Textile Design: The Misconceptions

“So, can you make me a dress?”

I’ve lost count of how many times I have heard that question. Those seven words fill all textile students (including me) with a little bit of exasperation. Responses repeatedly include: “Textile Design is NOT the same as Fashion Design,” “You know, we’re more about creating patterned materials for fashion / interior items,” and even “I can make you a cushion instead…?”

The misconceptions are many, and though there is something fun about leaving people wondering what we do, while continuing to save the world a stitch at a time (Wonder Woman isn’t a patch on us), it remains annoying. Hence, the following list of common mistakes regarding the world of textile design courses. Because some things just need to be said.

Textiles misconception #1: While fashion and textiles bear similarities, they are certainly not the same.

Textile design involves the designing of materials and creating colour, pattern and texture, while fashion design produces clothing or accessories from the designed materials and is more concerned with pattern cutting and the overall shape of the garment. Nevertheless, it all makes for a mysterious allusion surrounding our degree.

Textiles misconception #2: though Textiles is an art subject, many feel it is not “proper” art.

Though it’s true having excellent drawing skills is not requisite, textile design is very experimental and some of the best drawings can take less than five minutes. We’re told to draw using both conventional and unconventional methods so whether using your non-dominant hand, drawing with sticks, with your eyes shut or even feeling the object in front of you to gain an understanding of their texture, all work to produce interesting effects full of personality.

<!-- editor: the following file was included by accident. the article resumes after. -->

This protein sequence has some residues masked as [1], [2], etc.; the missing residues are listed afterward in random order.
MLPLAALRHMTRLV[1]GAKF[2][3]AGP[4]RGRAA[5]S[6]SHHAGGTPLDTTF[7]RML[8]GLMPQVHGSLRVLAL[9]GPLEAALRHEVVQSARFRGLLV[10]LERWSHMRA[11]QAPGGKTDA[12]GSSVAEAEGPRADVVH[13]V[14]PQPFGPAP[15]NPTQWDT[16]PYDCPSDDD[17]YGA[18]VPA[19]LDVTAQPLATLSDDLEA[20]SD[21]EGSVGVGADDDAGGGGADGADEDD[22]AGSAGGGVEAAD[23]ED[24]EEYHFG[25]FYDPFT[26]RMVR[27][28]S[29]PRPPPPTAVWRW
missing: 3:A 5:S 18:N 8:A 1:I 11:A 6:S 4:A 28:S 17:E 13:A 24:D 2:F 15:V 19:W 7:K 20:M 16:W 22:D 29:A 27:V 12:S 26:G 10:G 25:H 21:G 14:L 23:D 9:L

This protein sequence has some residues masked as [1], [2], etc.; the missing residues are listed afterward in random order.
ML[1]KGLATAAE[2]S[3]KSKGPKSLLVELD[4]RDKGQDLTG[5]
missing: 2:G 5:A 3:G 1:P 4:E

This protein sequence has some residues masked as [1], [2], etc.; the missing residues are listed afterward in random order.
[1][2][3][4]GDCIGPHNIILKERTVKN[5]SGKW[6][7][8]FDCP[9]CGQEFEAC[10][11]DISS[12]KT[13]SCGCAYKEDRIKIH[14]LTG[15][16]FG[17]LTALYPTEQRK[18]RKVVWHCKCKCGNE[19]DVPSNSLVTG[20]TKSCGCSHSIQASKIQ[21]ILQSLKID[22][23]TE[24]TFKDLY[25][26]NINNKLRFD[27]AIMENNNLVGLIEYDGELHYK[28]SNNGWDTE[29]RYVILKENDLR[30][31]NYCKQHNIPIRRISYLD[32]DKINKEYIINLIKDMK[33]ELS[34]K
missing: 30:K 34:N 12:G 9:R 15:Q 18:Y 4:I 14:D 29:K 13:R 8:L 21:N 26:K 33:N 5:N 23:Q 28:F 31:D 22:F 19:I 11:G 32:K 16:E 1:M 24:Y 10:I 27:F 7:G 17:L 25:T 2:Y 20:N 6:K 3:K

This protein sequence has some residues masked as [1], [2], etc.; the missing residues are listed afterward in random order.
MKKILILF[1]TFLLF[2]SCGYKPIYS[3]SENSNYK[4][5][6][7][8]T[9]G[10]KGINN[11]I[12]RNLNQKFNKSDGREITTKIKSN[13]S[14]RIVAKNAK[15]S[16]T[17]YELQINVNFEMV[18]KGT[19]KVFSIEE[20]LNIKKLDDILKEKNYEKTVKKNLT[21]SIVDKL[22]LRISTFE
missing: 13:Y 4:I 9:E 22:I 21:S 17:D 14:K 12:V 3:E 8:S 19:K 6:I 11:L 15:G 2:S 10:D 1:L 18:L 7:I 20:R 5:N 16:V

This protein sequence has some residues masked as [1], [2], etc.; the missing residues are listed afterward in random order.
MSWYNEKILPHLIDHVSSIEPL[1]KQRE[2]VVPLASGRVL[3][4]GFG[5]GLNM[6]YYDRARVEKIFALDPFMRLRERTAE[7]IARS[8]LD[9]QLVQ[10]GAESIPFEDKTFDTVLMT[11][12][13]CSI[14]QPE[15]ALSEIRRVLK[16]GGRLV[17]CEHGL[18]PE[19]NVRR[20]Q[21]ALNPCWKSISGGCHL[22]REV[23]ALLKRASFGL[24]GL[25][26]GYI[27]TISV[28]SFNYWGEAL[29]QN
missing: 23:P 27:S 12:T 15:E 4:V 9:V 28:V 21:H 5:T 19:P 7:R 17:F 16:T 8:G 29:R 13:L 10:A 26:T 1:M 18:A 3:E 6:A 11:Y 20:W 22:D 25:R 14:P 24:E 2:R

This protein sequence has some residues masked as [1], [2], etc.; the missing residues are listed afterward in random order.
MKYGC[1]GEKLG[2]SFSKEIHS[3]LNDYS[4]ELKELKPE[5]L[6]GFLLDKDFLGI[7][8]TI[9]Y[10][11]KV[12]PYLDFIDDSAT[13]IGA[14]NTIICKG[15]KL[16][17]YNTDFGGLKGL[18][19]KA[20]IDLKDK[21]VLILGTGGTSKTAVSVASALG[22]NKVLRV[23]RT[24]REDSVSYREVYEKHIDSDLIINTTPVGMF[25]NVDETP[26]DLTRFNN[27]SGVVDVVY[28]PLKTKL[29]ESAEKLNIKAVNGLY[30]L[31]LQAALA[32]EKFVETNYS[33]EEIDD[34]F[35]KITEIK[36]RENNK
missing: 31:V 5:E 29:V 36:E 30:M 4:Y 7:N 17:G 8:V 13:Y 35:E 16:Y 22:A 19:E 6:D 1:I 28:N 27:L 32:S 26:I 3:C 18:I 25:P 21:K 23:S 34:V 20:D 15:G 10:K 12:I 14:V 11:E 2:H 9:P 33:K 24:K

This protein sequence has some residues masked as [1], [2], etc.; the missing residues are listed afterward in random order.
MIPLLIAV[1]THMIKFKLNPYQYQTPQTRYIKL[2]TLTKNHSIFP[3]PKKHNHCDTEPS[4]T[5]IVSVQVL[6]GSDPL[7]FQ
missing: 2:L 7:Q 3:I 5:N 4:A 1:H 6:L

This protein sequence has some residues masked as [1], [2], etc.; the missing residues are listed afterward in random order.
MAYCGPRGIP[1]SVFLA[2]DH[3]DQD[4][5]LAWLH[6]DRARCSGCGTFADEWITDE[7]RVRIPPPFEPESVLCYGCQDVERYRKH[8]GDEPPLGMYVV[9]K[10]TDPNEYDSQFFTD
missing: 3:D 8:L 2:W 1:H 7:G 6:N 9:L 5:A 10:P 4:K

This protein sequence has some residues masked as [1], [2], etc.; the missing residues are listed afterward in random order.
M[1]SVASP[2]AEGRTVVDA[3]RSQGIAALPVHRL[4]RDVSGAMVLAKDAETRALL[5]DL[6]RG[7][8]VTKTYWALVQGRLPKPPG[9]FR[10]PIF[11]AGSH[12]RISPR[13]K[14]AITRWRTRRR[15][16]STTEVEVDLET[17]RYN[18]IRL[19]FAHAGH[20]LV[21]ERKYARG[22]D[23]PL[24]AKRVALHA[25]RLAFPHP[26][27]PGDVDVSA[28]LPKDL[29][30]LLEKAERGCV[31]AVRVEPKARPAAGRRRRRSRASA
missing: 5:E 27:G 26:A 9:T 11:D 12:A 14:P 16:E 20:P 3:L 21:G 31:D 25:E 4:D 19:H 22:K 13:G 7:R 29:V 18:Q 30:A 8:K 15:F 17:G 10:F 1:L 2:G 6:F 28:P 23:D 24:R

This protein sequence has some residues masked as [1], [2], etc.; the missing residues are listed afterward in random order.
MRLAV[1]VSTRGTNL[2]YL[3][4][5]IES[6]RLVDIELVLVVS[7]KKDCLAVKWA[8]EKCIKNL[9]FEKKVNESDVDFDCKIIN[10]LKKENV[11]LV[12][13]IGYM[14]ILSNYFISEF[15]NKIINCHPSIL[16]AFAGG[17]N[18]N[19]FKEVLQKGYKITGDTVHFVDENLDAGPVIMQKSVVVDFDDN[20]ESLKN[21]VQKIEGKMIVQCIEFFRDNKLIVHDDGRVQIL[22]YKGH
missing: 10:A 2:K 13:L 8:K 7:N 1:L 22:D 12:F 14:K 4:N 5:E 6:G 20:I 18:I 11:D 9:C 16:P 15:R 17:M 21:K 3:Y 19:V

A personal favourite is drawing with the non-dominant hand since it creates something with less control and more energy. It doesn’t matter if it looks like a five-year-old has drawn it; we can always use the excuse it’s art – even if some will continue to argue all but an oil painting is second division.

Textiles misconception #3: textile students spend all their time cutting and sticking.

In actual fact, courses tend to be part academic, part practical. Don’t get me wrong, running out of Pritt Stick is one of my worst nightmares but time is split between lectures and studio equally. This balance means we acquire a comprehension of the theory of art, while also having time to create our own designs. The mix builds our creativity, in addition to our writing and research skills –making us all the more employable as graduates. Fingers crossed.

And one truth… Textile courses ARE made up of masses of girls.

You’d think this would be a boy’s ideal situation, but because it’s perceived as a ‘feminine profession’, no-one with high levels of testosterone seem interested in designing pretty patterns. This isn’t meant to be a feminist rant, but in our diverse and integrated world, surely it’s time sexism elapsed and boys felt comfortable talking about floral patterns?

So, whilst the course may be lacking in eye candy, and you’d struggle to find romance amid the sewing machines and laser cutters, you’ll definitely find like-minded individuals. Ones who may very well make the transition from peers to contacts upon entering the real working world.

Whatever the misconceptions, textile design is a fun and expressive degree. Everyone has their own style and it’s great to see how others interpret the same brief. A personal favourite pastime remains looking through my box of buttons, ribbons and threads to see what I can create next (yes, I have a collection of buttons).

Unlike a Maths or Science degree, there is no right or wrong way of working in Textiles. It’s subjective and you’re free to create as much or as little colour, pattern, texture and detail as you like. To quote Forest Gump: “Textiles is like a box of chocolates, you never know what you’re going to get.” (He said that, right?) and that’s the excitement of it!

Article by Rebekah Holroyd 


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